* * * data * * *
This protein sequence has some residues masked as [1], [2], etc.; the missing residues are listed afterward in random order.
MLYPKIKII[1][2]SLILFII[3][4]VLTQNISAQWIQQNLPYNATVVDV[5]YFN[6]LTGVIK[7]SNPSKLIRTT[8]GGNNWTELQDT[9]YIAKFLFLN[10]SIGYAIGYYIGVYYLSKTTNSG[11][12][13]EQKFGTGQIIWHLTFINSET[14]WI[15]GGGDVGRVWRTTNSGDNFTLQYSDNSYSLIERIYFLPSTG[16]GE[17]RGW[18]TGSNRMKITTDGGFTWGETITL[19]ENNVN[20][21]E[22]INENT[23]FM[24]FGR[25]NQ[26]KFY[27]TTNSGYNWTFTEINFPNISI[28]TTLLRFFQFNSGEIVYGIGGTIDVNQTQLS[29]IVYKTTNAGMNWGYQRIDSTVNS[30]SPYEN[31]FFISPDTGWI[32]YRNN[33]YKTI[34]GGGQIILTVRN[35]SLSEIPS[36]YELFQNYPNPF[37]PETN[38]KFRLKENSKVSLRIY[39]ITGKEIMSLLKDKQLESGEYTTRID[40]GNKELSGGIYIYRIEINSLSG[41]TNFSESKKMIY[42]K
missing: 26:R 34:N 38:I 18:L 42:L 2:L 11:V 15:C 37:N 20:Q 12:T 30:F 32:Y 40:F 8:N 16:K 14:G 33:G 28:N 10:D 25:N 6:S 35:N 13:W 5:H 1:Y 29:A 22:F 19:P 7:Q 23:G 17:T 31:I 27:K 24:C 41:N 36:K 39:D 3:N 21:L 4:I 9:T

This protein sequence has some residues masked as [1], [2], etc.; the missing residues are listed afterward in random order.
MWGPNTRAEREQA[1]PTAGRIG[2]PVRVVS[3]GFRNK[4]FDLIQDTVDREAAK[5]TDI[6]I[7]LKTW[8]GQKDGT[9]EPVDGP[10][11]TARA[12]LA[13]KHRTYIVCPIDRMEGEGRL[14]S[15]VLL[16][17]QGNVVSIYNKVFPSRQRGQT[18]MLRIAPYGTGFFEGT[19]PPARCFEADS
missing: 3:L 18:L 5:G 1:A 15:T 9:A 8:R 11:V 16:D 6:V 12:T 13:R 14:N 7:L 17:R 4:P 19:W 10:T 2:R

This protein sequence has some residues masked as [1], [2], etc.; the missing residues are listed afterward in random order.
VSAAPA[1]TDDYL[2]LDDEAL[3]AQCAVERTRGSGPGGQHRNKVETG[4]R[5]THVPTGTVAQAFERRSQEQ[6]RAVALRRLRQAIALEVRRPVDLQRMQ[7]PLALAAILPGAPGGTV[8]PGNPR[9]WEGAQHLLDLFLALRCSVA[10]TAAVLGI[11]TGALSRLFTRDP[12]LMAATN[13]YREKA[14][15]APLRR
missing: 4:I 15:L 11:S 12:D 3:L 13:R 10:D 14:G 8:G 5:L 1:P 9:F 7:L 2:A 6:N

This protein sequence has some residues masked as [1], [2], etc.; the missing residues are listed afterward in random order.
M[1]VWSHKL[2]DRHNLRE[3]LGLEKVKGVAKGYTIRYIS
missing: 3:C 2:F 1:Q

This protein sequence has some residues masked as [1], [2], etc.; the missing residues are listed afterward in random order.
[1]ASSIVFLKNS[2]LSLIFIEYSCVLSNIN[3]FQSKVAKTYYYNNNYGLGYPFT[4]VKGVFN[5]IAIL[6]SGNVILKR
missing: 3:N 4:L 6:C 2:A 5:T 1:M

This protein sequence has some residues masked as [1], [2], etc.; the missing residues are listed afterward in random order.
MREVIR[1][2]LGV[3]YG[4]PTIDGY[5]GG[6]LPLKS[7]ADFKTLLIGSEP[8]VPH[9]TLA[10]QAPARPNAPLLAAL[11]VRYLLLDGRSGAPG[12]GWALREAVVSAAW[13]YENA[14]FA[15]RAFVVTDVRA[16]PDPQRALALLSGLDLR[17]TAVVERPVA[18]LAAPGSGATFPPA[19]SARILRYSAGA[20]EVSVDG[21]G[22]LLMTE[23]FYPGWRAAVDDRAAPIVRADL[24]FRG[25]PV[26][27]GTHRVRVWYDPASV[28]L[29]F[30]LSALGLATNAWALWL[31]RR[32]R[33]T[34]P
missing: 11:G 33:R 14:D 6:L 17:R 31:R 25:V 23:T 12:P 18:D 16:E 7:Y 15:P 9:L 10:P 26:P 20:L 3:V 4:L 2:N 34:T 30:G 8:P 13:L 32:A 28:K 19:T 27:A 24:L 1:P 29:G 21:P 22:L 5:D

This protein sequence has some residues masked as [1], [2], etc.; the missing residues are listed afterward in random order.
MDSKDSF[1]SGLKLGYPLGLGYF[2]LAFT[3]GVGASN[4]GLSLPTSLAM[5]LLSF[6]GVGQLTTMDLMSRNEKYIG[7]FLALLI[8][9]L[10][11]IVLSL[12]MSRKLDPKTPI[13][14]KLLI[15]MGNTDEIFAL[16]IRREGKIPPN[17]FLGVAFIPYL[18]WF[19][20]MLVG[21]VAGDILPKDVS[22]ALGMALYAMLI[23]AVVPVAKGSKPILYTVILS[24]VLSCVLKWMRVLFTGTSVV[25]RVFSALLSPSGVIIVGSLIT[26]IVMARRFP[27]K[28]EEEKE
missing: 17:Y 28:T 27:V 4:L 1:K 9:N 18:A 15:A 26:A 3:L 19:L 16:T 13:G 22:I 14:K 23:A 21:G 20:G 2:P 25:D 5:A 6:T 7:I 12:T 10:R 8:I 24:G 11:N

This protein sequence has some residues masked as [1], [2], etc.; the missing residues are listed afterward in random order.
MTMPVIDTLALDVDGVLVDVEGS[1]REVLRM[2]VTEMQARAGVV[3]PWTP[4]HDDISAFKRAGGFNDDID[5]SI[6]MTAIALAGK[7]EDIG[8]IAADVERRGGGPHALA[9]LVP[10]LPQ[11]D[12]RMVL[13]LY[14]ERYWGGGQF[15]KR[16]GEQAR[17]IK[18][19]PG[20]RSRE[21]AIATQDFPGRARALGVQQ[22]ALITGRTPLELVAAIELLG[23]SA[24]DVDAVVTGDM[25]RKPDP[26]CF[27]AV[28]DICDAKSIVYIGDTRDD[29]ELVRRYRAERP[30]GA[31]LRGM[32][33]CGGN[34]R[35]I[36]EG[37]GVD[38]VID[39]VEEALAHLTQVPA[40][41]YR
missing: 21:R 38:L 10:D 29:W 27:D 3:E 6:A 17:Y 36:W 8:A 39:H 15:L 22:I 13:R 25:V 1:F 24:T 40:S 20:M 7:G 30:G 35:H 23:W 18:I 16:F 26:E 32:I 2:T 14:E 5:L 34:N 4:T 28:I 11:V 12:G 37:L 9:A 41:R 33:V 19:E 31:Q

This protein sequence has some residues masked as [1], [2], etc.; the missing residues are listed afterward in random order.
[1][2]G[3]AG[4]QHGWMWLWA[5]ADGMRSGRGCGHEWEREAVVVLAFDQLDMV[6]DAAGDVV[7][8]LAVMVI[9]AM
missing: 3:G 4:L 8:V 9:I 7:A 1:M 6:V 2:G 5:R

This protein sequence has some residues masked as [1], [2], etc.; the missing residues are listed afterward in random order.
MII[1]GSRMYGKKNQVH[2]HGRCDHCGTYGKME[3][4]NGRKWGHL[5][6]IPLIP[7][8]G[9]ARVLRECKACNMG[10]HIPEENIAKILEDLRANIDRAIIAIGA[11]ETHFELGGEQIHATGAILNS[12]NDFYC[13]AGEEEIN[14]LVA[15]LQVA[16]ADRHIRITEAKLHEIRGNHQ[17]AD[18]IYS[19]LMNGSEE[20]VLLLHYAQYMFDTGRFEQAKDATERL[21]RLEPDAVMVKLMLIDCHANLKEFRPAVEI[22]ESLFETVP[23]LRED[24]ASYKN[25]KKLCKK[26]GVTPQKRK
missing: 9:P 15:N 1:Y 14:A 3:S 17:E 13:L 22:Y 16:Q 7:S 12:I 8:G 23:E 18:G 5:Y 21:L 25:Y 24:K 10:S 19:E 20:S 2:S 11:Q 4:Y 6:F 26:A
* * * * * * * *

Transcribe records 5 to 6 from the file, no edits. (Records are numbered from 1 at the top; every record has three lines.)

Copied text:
This protein sequence has some residues masked as [1], [2], etc.; the missing residues are listed afterward in random order.
[1]ASSIVFLKNS[2]LSLIFIEYSCVLSNIN[3]FQSKVAKTYYYNNNYGLGYPFT[4]VKGVFN[5]IAIL[6]SGNVILKR
missing: 3:N 4:L 6:C 2:A 5:T 1:M

This protein sequence has some residues masked as [1], [2], etc.; the missing residues are listed afterward in random order.
MREVIR[1][2]LGV[3]YG[4]PTIDGY[5]GG[6]LPLKS[7]ADFKTLLIGSEP[8]VPH[9]TLA[10]QAPARPNAPLLAAL[11]VRYLLLDGRSGAPG[12]GWALREAVVSAAW[13]YENA[14]FA[15]RAFVVTDVRA[16]PDPQRALALLSGLDLR[17]TAVVERPVA[18]LAAPGSGATFPPA[19]SARILRYSAGA[20]EVSVDG[21]G[22]LLMTE[23]FYPGWRAAVDDRAAPIVRADL[24]FRG[25]PV[26][27]GTHRVRVWYDPASV[28]L[29]F[30]LSALGLATNAWALWL[31]RR[32]R[33]T[34]P
missing: 11:G 33:R 14:D 6:L 17:R 31:R 25:V 23:T 12:P 18:D 16:E 7:Y 15:P 9:L 10:P 26:P 20:L 3:V 4:L 2:N 34:T 30:G 8:P 13:L 32:A 28:K 19:T 27:A 24:L 1:P 29:G 21:P 22:L 5:D